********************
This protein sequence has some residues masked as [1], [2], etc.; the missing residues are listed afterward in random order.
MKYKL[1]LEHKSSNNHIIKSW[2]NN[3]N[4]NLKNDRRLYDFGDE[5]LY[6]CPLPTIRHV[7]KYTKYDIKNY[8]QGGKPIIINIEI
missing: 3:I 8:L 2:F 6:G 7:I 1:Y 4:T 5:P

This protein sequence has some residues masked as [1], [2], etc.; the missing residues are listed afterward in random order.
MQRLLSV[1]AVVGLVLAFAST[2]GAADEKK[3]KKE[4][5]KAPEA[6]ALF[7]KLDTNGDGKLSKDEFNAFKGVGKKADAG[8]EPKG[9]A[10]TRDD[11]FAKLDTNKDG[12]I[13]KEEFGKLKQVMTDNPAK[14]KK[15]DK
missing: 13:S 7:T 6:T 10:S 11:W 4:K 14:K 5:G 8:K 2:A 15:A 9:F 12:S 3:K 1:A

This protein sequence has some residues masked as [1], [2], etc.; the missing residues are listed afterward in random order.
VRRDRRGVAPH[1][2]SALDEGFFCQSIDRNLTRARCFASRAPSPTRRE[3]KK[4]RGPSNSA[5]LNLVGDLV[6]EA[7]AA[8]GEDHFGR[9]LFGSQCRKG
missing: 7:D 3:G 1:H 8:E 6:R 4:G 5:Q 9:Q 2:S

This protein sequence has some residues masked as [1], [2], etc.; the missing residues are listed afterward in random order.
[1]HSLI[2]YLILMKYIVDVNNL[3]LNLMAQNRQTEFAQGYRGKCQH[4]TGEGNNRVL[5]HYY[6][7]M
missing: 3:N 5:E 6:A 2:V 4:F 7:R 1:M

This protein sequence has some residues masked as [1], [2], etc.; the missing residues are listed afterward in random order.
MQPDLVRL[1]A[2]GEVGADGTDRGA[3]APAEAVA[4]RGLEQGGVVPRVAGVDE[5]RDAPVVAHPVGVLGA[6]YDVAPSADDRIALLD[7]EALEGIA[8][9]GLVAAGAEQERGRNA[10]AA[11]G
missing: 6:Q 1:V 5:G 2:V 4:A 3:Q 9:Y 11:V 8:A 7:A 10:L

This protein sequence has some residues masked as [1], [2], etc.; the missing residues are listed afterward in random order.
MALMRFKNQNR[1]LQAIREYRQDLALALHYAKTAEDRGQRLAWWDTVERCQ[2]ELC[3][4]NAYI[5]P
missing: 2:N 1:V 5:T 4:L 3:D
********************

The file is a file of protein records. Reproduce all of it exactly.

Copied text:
This protein sequence has some residues masked as [1], [2], etc.; the missing residues are listed afterward in random order.
MKYKL[1]LEHKSSNNHIIKSW[2]NN[3]N[4]NLKNDRRLYDFGDE[5]LY[6]CPLPTIRHV[7]KYTKYDIKNY[8]QGGKPIIINIEI
missing: 3:I 8:L 2:F 6:G 7:I 1:Y 4:T 5:P

This protein sequence has some residues masked as [1], [2], etc.; the missing residues are listed afterward in random order.
MQRLLSV[1]AVVGLVLAFAST[2]GAADEKK[3]KKE[4][5]KAPEA[6]ALF[7]KLDTNGDGKLSKDEFNAFKGVGKKADAG[8]EPKG[9]A[10]TRDD[11]FAKLDTNKDG[12]I[13]KEEFGKLKQVMTDNPAK[14]KK[15]DK
missing: 13:S 7:T 6:T 10:S 11:W 4:K 14:K 5:G 8:K 2:A 15:A 9:F 12:S 3:K 1:A

This protein sequence has some residues masked as [1], [2], etc.; the missing residues are listed afterward in random order.
VRRDRRGVAPH[1][2]SALDEGFFCQSIDRNLTRARCFASRAPSPTRRE[3]KK[4]RGPSNSA[5]LNLVGDLV[6]EA[7]AA[8]GEDHFGR[9]LFGSQCRKG
missing: 7:D 3:G 1:H 8:E 6:R 4:G 5:Q 9:Q 2:S

This protein sequence has some residues masked as [1], [2], etc.; the missing residues are listed afterward in random order.
[1]HSLI[2]YLILMKYIVDVNNL[3]LNLMAQNRQTEFAQGYRGKCQH[4]TGEGNNRVL[5]HYY[6][7]M
missing: 3:N 5:E 6:A 2:V 4:F 7:R 1:M

This protein sequence has some residues masked as [1], [2], etc.; the missing residues are listed afterward in random order.
MQPDLVRL[1]A[2]GEVGADGTDRGA[3]APAEAVA[4]RGLEQGGVVPRVAGVDE[5]RDAPVVAHPVGVLGA[6]YDVAPSADDRIALLD[7]EALEGIA[8][9]GLVAAGAEQERGRNA[10]AA[11]G
missing: 6:Q 1:V 5:G 2:V 4:A 3:Q 9:Y 11:V 8:A 7:A 10:L

This protein sequence has some residues masked as [1], [2], etc.; the missing residues are listed afterward in random order.
MALMRFKNQNR[1]LQAIREYRQDLALALHYAKTAEDRGQRLAWWDTVERCQ[2]ELC[3][4]NAYI[5]P
missing: 2:N 1:V 5:T 4:L 3:D